It’s a strategic move institutions are beginning to make. According to the “CASE Campaign Report 2013,” released in June of this year, more than one-third of campaign managers raised 41 percent to 60 percent of the total goal during the quiet phase of the campaign.
2. Volunteers paired with professionals
Gustavus Adolphus College secured $36 million toward a campaign goal of $150 million by putting a new twist on an old fundraising strategy. “Asking volunteers to open doors to potential donors is not new,” says Thomas Young, vice president for institutional advancement at the Minnesota-based school. “Our success was due to the new partnership between teams of volunteers and our major gift officers.”
Young organized a team of volunteers for each of his five major gift officers. A key to success was giving the volunteers direct access to the college’s professional fundraisers. “Whether [the volunteers] wanted to visit independently, or have a gift officer accompany them and even make the ask, we gave them whatever they needed and they connected us to people who made a big difference in our campaign.”
3. Strategic talent management
Where do you find the next generation of major gift officers? Mary Jane McGarity, chief development officer at the Montana State University Alumni Foundation, says she is finding new talent in unexpected places.
“Experience in academic advancement is always terrific, but some of my strongest development officers discovered this fulfilling profession after various careers, from real estate sales to social work to nonprofit management, education and engineering.”
McGarity relies on a well-crafted on-boarding plan with targets and milestones—along with development training—to bring new hires up to speed. She’s also turning to deans, department heads, key faculty, advisory committees and donor volunteers for help with the donor cultivation process.
4. Major gifts online
Developing new ways to engage current and future major donors requires creativity, says Winkler, of the Winkler Group. Clemson University in South Carolina, for example, is expanding its fundraising opportunities with an engaging, user-friendly website that allows major donors to give gifts online.
“This is a smart move,” he says. “Not long ago, you would never receive a major gift online, but I’ve now seen five- and six-figure gifts come in this way. … Studies show that even older folks who are approached for donations in the traditional manner, in-person or by phone, may still choose to give a gift online.”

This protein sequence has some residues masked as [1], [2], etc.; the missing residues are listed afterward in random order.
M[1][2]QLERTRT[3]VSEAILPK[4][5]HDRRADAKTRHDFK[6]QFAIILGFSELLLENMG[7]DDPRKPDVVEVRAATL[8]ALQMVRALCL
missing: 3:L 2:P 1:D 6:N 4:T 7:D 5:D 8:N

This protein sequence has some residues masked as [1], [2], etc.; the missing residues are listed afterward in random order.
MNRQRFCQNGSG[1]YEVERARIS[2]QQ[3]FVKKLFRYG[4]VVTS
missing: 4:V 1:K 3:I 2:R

Clemson’s giving site includes several features that major donors may appreciate, including sections on the institution’s greatest needs and on the impact of giving, as well as illustrated donor recognition write-ups. Those giving online can create an account to make future gift transactions quicker and easier. The account includes a profile that helps the donor connect to other “Tigers” as well as access gift history and tax receipts.
5. Media match
Savannah Technical College had instructional programs and construction at five campuses riding on a successful $10 million capital campaign. Leaders recognized that positive image building was key. But the college could not afford the media buys needed to accomplish this goal.
Gail Eubanks, executive director of institutional advancement, found a novel approach. “We asked our media partners to match us dollar-for-dollar for the amount we were able to spend, and the response was tremendous. Our paid ads are for recruitment, and our free ads are for image building,” she says.
The local newspapers are featuring a free weekly color advertisement highlighting a student success story. A TV station is shooting video and running commercials. And a magazine runs ads that focus on faculty excellence. “In a medium-sized community like ours, media companies are tremendous community partners. They benefit from association with organizations that serve the community like our college does,” says Eubanks.
6. Strategic partnerships with business
Just six or seven years ago, Oregon State had virtually no corporate relations program. “The tradition of corporations making large philanthropic gifts has become almost null and void,” says Heaney. “It is now more important to become strategic partners with key companies, moving away from pure philanthropy to grants, contracts and research partnerships.”